Warm-Ups and PROMs

Written By: Jean Emery - Jan• 31•13
Still for Warmup blog

Getting started in agility can seem overwhelming at first.  So much to learn from training obstacles and other skills to your dog, to learning how to direct your dog around a course to the rules of the game itself.  But there is one more critical component that you should not ignore: your dog’s physical health. Agility demands much from your dog and preventing injury is largely your responsibility.  Properly conditioning […]

Movin’ on Up – Ready for the Next Class Level?

Written By: Jean Emery - Jan• 14•13
Sue's Picture April 2010 185

You’ve just finished your first beginner’s agility class and it’s time to sign up for the next session. You might think it is a no-brainer to advance yourself to the next level: Beginner 1 to Beginner 2, Beginner to Novice 1, or whatever labels your training program uses. But agility training isn’t a lockstep process that necessarily progresses in a systematic or predictable upward trend. Before you write that check […]

World’s Recap

Written By: Jean Emery - Oct• 13•11
Ashley Podium with Nancy andKathy

              The 2011 FCI World Agility Championships are over.  For those of us who watched from a hemisphere away, it was an exciting event with insanely difficult courses, an abundance of lithe, long-legged handlers, enviably responsive and agile dogs and a perilously slick surface that looked to me like it came off a roll of indoor/outdoor carpeting at Wal-Mart.               Champions have been crowned in three jump heights–individuals and teams.  […]

World Agility Championships – Live Coverage

Written By: Jean Emery - Sep• 23•11

Even if you are a relative newcomer to the sport of agility, you may have overheard (or will sooner or later) a fellow competitor say “Oh, we’re not trying for World Team or anything.”  Or, you’ve had someone point out a handler and their dog at a local trial with “They’re on the World Team, you know.” So what are they talking about?  World Team? Actually, several of the major […]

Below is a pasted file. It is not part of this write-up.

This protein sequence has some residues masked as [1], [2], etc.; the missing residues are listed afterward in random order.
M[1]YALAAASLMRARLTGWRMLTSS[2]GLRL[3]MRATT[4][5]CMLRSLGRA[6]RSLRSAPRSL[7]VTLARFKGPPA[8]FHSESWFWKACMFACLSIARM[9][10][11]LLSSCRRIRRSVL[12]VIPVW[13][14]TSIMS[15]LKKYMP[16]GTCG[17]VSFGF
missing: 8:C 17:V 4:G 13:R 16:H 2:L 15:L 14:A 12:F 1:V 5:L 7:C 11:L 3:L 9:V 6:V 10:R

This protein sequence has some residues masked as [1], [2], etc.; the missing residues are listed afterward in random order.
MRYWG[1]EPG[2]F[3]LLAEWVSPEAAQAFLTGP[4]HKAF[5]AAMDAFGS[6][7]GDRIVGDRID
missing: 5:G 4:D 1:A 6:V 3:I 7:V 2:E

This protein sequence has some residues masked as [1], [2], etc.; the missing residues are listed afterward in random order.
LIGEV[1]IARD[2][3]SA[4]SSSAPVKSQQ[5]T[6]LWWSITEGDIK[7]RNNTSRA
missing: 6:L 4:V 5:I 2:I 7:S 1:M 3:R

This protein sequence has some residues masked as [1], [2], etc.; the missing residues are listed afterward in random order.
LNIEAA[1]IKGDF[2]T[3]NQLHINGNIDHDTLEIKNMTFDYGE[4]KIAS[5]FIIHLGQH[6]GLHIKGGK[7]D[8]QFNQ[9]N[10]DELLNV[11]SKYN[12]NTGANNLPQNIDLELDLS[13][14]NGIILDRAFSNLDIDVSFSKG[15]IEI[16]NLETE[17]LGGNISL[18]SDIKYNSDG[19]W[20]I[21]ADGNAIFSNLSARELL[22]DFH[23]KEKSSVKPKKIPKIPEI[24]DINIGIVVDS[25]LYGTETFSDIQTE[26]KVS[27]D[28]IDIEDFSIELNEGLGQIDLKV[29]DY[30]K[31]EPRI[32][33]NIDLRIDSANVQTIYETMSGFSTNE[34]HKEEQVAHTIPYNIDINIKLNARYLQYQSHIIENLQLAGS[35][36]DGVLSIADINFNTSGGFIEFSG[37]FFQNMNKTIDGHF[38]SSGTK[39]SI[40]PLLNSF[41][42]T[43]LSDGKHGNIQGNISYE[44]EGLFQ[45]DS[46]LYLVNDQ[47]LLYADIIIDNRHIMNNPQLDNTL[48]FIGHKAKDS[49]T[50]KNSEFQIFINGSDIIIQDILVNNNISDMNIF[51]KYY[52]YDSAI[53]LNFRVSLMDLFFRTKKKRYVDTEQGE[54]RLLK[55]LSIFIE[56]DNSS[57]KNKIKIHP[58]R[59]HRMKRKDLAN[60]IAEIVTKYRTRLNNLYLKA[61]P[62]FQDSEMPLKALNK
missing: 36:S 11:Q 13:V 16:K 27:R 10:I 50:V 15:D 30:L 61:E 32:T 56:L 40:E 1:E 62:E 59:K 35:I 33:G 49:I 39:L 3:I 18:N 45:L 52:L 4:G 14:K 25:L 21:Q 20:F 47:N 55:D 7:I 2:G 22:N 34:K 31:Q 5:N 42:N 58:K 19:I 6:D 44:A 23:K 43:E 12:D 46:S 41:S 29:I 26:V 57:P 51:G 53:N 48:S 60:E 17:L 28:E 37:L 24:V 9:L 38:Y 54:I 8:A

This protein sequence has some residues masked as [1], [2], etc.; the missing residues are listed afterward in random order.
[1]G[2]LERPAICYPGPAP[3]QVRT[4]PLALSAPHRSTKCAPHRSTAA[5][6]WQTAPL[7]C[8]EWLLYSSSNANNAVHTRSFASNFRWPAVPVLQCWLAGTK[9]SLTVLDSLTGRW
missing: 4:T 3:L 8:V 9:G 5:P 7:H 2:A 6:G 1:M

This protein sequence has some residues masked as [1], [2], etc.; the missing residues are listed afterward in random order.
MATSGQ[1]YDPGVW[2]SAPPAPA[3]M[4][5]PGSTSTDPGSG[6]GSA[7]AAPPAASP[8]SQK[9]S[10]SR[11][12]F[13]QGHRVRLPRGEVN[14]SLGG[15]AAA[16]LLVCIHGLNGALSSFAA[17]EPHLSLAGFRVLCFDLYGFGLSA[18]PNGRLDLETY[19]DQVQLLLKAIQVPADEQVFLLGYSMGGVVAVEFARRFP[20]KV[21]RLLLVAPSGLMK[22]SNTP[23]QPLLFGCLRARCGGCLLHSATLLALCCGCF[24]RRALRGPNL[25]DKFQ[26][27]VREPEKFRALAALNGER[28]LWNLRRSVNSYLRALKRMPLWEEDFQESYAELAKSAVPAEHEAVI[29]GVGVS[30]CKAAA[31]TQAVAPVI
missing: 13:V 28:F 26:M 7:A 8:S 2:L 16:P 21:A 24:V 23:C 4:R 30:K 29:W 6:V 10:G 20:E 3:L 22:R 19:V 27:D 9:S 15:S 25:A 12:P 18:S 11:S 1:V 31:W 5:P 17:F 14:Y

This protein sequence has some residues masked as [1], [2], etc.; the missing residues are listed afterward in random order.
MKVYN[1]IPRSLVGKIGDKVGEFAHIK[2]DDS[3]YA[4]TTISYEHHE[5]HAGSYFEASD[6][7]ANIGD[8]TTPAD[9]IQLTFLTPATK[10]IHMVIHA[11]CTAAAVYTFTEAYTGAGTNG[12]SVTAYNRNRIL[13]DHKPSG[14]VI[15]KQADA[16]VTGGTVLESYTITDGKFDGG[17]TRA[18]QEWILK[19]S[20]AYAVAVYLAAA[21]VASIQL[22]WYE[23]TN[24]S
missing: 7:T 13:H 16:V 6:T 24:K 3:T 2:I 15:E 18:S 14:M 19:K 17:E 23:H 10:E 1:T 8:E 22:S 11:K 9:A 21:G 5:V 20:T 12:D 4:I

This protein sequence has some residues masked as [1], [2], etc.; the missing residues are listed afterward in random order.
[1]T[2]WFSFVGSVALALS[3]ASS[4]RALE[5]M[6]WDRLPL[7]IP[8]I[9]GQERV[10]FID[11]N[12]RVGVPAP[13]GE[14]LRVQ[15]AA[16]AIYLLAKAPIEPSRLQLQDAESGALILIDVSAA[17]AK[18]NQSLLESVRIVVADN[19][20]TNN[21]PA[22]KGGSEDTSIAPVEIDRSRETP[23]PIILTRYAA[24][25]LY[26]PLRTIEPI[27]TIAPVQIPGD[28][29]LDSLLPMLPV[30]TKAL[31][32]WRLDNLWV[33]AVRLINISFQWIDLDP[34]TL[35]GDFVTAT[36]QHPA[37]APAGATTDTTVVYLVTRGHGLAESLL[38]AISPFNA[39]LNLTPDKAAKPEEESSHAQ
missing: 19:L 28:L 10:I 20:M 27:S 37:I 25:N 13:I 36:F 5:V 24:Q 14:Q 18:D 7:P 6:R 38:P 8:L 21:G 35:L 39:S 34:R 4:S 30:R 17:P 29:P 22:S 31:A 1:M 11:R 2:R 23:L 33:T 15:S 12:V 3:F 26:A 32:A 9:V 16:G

Ask Dr. Julie: Is My Dog Physically Ready to do Agility?

Written By: Jean Emery - Aug• 28•11
Ask Dr Jullie#1- Feature Image2(compressed)

  Today I kick off what I intend to be a recurring feature on The Novice Handler blog–Ask Dr. Julie. Julie Mayer has been practicing veterinary medicine in Chicago since 1991 with a holistic and rehabiliation focus for the past fifteen years.  To our good fortune here in the Southwest, Dr. Julie relocated to the Phoenix area and has been providing tremendous assistance to our performance dogs with injury rehab […]

Island Hopping

Written By: Jean Emery - Aug• 21•11
Table for Blog compressed

A down on the table.  Seems like a simple enough behavior, right?  Your dog will do it in your kitchen, in your yard, in the training center, on the practice field, outside the ring.  But, dang if you can’t get that down on the table in the agility ring! Fortunately (some would say), only USDAA any longer requires a down position for proper table performance.  But just because AKC will […]

More of that Newton Stuff

Written By: Jean Emery - Aug• 06•11
Blog 2 Arc - color

Thank you all for your nice comments and support as I get this blogging adventure off the ground.  I am still learning the particulars about this process, but like learning agility, you just have to take one step at a time and let the knowledge build over time. Now back to business, I want to continue my discussion of the “arcs analysis” I introduced in my last post. But It’s […]

What Newton Knew

Written By: Jean Emery - Jul• 29•11

 Were you one of those people who sat through high school physics doodling on your notebook, checking the clock above the classroom door every few minutes waiting for the bell to ring, wondering  when in the world you would ever use this stuff? Surprise.  Now that you are playing agility, you are encountering the direct application of those long-forgotten–or maybe never learned?–physics lessons. A Body in Motion . . . […]

The Secret

Written By: Jean Emery - Jul• 24•11

A few months ago, I offered a Saturday seminar for novice handlers.  The number of handler/dog teams was limited to 10 and the slots filled quickly.  That Saturday, I set up a novice standard course and a jumpers course.  Without any prior coaching from me or discussion with fellow participants, teams walked the course, made their own handling decisions and then ran the courses.  Although I was not surprised by […]